Google is an irresistable topic for me. They’re so big, and so influential, that everything they do gets endlessly scrutinized for strategic insight, good and bad. So forgive me for YAGP – Yet Another Google Post – this time about their recent public policy statement by Jonathan Rosenberg, Senior Vice President, Product Management on “The meaning of open”. Google does a lot of good stuff – I’m not bashing them. But I still wish Google was more comfortable with the truth about why they do all that good stuff. Their stated reasons reflect the conventional FOSS wisdom:
“To understand our position in more detail, it helps to start with the assertion that open systems win. [...] They are competitive and far more dynamic. In an open system, a competitive advantage doesn’t derive from locking in customers, but rather from understanding the fast-moving system better than anyone else and using that knowledge to generate better, more innovative products.”
This sounds great, doesn’t it? But the premise, that competitive, dynamic markets generate more profit, is inherently untrue. Competition and rapid change sap profitability. It costs a lot more money to win when lock-in is impossible. When all you’ve got to beat your competitors is brains and hard work, you have to continuously invest big money just in staying ahead.
Gartner’s Brian Prentice offers a pointed analysis of Rosenberg’s article, in which he sums up the revenue picture quite well:
“The truth is that closed systems still win. Open systems, practically speaking, are basically good for making others lose.”
True, but also misses the key point. Google is not trying to crush their competition in search advertising: they already have. Their biggest problem isn’t competition, it is market saturation. The market for search advertising can only grow as fast as the demand for searching, which in turn grows along with the use of the Internet, and Google’s ability to index ever more of the Net. Another way to put this, is that Google’s addressable market is driven by adoption of the Internet itself.
“Open” is an incredibly important strategy for Google, because it drives greater adoption of the Internet. The money quote from Rosenberg:
“Our commitment to open systems is not altruistic. Rather it’s good business, since an open Internet creates a steady stream of innovations that attracts users and usage and grows the entire industry.”
Bingo. Google understands the adoption-led business strategy better than any other enterprise today. With their enormous scale and technological might, they relentlessly develop new, seminal Internet infrastructure that digitizes and shares more and more of the world’s information. And then they open that infrastructure. Remember: they don’t sell maps, books, document storage, music, collaboration, or mobile phones (yet). They sell search advertising. The more adoption of the Internet for accessing all of these newly digitized artifacts, the more and better targeted search advertising they can sell. They don’t sell the things they open, they sell something else that scales with adoption of the open stuff. That is the genius of Google’s business model.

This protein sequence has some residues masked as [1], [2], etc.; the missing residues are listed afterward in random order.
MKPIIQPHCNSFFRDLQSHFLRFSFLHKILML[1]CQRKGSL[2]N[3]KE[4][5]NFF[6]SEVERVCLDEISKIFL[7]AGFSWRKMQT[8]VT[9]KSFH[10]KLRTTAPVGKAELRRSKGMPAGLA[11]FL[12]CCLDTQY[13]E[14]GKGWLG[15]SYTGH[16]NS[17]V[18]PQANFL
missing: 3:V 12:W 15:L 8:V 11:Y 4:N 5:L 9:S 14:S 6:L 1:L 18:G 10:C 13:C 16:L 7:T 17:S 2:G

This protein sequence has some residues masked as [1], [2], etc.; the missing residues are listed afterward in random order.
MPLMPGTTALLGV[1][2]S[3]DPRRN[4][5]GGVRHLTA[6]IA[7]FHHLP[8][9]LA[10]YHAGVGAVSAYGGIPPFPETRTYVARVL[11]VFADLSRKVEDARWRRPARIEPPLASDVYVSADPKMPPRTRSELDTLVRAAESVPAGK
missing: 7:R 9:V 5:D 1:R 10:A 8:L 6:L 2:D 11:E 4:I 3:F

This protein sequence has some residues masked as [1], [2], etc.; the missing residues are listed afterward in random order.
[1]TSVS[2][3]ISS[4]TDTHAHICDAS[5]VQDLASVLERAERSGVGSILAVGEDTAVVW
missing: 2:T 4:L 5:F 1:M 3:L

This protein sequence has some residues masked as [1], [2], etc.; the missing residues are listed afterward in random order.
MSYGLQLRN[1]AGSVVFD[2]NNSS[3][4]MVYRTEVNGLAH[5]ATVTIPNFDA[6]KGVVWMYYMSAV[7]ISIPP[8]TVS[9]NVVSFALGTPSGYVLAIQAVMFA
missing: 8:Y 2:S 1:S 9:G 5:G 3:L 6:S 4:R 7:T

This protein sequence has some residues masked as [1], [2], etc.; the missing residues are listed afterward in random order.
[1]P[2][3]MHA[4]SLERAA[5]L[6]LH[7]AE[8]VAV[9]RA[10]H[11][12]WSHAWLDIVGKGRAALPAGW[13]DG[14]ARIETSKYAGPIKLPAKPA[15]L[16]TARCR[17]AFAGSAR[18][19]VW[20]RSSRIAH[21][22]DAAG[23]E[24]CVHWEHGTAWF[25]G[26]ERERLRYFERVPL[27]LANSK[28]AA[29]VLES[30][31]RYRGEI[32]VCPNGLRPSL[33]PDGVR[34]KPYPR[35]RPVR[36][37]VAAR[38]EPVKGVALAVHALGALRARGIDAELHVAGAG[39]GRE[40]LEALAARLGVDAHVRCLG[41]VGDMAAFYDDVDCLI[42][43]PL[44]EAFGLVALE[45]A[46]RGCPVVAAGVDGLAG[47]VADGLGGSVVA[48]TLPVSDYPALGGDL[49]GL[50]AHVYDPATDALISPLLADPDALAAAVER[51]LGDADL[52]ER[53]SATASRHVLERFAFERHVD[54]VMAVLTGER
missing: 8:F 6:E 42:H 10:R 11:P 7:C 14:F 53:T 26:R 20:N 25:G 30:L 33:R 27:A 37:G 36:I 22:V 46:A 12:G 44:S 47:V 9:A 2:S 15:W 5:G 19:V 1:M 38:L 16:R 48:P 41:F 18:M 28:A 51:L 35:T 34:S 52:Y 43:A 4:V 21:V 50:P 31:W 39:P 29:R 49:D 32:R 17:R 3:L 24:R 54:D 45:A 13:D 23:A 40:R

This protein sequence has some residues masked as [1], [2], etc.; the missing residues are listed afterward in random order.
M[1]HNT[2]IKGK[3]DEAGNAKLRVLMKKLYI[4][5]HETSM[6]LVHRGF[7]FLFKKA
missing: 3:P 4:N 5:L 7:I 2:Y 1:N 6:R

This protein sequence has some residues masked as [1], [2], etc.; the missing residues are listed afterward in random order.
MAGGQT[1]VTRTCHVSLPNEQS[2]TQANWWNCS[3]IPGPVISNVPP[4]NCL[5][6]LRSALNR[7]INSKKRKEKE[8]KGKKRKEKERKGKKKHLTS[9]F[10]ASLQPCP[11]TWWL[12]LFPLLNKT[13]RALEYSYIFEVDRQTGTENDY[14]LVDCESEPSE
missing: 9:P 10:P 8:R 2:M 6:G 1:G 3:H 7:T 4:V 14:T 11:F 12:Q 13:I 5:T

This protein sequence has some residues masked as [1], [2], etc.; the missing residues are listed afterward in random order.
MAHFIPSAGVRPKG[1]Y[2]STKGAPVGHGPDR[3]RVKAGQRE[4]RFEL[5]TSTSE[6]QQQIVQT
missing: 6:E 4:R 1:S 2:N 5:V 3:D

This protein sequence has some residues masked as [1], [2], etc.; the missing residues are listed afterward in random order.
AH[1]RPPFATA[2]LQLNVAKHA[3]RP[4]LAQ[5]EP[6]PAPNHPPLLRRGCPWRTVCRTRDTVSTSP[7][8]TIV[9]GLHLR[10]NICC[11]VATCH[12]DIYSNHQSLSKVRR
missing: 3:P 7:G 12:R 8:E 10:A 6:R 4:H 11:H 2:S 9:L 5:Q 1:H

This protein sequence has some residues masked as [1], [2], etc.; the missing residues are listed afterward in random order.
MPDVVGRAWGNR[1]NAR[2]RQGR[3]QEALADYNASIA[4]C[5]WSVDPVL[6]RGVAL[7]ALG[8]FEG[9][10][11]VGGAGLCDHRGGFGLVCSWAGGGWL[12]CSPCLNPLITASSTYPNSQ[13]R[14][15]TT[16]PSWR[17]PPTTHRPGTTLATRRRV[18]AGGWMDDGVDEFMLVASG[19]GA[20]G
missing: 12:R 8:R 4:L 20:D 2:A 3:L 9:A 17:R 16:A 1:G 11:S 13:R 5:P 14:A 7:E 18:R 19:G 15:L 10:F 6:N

Google doesn’t do “open” to compete. They do “open” to drive adoption. But if you sell something that Google offers for free, tough luck! It sure feels like competition! Google Docs feels like competition to Microsoft. Android feels like competition to Symbian and Palm. Chrome feels like competition to Mozilla, and Google is Mozilla’s biggest benefactor!
Rosenberg says that “An open Internet transforms lives globally. It has the potential to deliver the world’s information to the palm of every person and to give everyone the power of freedom of expression.” He is absolutely right. But Google doesn’t do “open” because it is some benevolent force for the good of humanity. But if closed and bare-knuckled competitive warfare would drive more adoption of the Internet and thus more search advertising, Google would be doing that instead.
Another quote from Google’s article:
“We can do these things because they are information problems and we have the computer scientists, technology, and computational power to solve them. When we do, we make numerous platforms – video, maps, mobile, PCs, voice, enterprise – better, more competitive, and more innovative.”
Why won’t Google, in the spirit of transparency, tell the truth, which would read something like this (my words, not theirs):
We do these things because we need more and more of the world using the Internet in new and different ways, so we can sell more ads and continue to grow. We’re genuinely gratified that doing so makes numerous platforms – video, maps, mobile, PCs, voice, enterprise – better and more innovative. We’re not trying to compete in these areas but the effect of our adoption-led strategy is to make it very hard for others to make money doing these things. Still, it is fortunate for both end-users and for us that Google’s search ad prosperity is driven by Internet adoption. We reap great rewards for delivering awesome technology and information to the world, for free!
Those are my words, not Jonathan Rosenberg’s. But really, wouldn’t a transparent explanation of their business model be a better message?